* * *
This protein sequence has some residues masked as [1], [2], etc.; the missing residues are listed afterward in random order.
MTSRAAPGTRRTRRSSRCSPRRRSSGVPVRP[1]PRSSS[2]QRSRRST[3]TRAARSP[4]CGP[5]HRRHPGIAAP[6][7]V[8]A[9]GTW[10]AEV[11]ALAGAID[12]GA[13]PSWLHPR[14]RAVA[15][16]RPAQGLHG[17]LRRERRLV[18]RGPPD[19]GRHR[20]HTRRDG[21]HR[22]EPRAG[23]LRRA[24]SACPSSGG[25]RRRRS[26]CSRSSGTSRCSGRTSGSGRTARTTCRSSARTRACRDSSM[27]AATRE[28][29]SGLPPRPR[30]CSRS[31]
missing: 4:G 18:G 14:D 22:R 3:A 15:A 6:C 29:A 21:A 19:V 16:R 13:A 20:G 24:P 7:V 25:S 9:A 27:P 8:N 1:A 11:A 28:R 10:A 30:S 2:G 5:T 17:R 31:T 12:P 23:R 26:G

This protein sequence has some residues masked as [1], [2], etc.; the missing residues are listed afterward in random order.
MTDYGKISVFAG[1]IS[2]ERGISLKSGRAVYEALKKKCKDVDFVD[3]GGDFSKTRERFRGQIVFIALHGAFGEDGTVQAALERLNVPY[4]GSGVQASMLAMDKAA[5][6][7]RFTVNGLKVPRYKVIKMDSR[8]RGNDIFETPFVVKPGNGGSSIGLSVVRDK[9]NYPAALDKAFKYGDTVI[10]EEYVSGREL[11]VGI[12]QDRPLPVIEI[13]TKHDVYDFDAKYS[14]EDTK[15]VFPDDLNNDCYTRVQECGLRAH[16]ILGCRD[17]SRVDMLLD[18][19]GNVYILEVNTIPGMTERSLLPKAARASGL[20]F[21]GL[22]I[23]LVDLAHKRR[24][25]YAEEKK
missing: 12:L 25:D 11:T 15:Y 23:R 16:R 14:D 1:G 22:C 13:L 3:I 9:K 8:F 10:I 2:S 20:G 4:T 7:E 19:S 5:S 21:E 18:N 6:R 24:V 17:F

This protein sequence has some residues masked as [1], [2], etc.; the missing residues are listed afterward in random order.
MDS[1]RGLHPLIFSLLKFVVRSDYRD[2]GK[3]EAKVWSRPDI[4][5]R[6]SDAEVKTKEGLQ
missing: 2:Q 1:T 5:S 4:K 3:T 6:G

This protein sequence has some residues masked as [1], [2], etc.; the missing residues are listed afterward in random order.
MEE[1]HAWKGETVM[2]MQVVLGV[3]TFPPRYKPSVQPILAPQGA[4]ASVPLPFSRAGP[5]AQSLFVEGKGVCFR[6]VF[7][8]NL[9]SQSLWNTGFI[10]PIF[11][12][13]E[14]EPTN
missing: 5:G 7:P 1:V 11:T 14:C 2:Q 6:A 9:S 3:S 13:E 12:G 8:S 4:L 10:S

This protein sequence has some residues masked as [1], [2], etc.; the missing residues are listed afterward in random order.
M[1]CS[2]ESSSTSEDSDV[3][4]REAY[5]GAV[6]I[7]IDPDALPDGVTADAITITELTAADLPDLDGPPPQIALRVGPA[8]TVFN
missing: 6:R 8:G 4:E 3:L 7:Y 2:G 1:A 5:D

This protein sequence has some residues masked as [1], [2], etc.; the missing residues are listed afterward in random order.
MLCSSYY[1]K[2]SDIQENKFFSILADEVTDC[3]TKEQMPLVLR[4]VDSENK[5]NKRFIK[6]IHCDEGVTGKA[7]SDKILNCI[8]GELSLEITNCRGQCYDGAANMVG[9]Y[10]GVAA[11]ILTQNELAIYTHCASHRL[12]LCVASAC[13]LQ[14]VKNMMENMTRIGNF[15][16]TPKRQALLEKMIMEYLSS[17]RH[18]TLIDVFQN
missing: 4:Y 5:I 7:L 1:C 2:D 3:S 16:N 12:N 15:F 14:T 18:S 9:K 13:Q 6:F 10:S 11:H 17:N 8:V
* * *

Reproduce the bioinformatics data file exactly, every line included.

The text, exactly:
This protein sequence has some residues masked as [1], [2], etc.; the missing residues are listed afterward in random order.
MTSRAAPGTRRTRRSSRCSPRRRSSGVPVRP[1]PRSSS[2]QRSRRST[3]TRAARSP[4]CGP[5]HRRHPGIAAP[6][7]V[8]A[9]GTW[10]AEV[11]ALAGAID[12]GA[13]PSWLHPR[14]RAVA[15][16]RPAQGLHG[17]LRRERRLV[18]RGPPD[19]GRHR[20]HTRRDG[21]HR[22]EPRAG[23]LRRA[24]SACPSSGG[25]RRRRS[26]CSRSSGTSRCSGRTSGSGRTARTTCRSSARTRACRDSSM[27]AATRE[28][29]SGLPPRPR[30]CSRS[31]
missing: 4:G 18:G 14:D 22:R 3:A 15:A 6:C 29:A 21:A 19:V 16:R 13:A 20:G 24:P 7:V 25:S 9:A 27:P 8:N 1:A 11:A 28:R 10:A 30:S 2:G 5:T 17:R 31:T 12:P 23:R 26:G

This protein sequence has some residues masked as [1], [2], etc.; the missing residues are listed afterward in random order.
MTDYGKISVFAG[1]IS[2]ERGISLKSGRAVYEALKKKCKDVDFVD[3]GGDFSKTRERFRGQIVFIALHGAFGEDGTVQAALERLNVPY[4]GSGVQASMLAMDKAA[5][6][7]RFTVNGLKVPRYKVIKMDSR[8]RGNDIFETPFVVKPGNGGSSIGLSVVRDK[9]NYPAALDKAFKYGDTVI[10]EEYVSGREL[11]VGI[12]QDRPLPVIEI[13]TKHDVYDFDAKYS[14]EDTK[15]VFPDDLNNDCYTRVQECGLRAH[16]ILGCRD[17]SRVDMLLD[18][19]GNVYILEVNTIPGMTERSLLPKAARASGL[20]F[21]GL[22]I[23]LVDLAHKRR[24][25]YAEEKK
missing: 12:L 25:D 11:T 15:Y 23:R 16:R 14:D 1:G 22:C 13:L 3:I 9:K 8:F 10:I 2:S 20:G 4:T 7:E 19:S 5:S 21:E 18:N 6:R 24:V 17:F

This protein sequence has some residues masked as [1], [2], etc.; the missing residues are listed afterward in random order.
MDS[1]RGLHPLIFSLLKFVVRSDYRD[2]GK[3]EAKVWSRPDI[4][5]R[6]SDAEVKTKEGLQ
missing: 2:Q 1:T 5:S 4:K 3:T 6:G

This protein sequence has some residues masked as [1], [2], etc.; the missing residues are listed afterward in random order.
MEE[1]HAWKGETVM[2]MQVVLGV[3]TFPPRYKPSVQPILAPQGA[4]ASVPLPFSRAGP[5]AQSLFVEGKGVCFR[6]VF[7][8]NL[9]SQSLWNTGFI[10]PIF[11][12][13]E[14]EPTN
missing: 5:G 7:P 1:V 11:T 14:C 2:Q 6:A 9:S 3:S 13:E 12:G 8:S 4:L 10:S

This protein sequence has some residues masked as [1], [2], etc.; the missing residues are listed afterward in random order.
M[1]CS[2]ESSSTSEDSDV[3][4]REAY[5]GAV[6]I[7]IDPDALPDGVTADAITITELTAADLPDLDGPPPQIALRVGPA[8]TVFN
missing: 6:R 8:G 4:E 3:L 7:Y 2:G 1:A 5:D

This protein sequence has some residues masked as [1], [2], etc.; the missing residues are listed afterward in random order.
MLCSSYY[1]K[2]SDIQENKFFSILADEVTDC[3]TKEQMPLVLR[4]VDSENK[5]NKRFIK[6]IHCDEGVTGKA[7]SDKILNCI[8]GELSLEITNCRGQCYDGAANMVG[9]Y[10]GVAA[11]ILTQNELAIYTHCASHRL[12]LCVASAC[13]LQ[14]VKNMMENMTRIGNF[15][16]TPKRQALLEKMIMEYLSS[17]RH[18]TLIDVFQN
missing: 4:Y 5:I 7:L 1:C 2:D 3:S 16:N 12:N 15:F 14:T 18:S 9:K 13:Q 6:F 10:S 11:H 17:N 8:V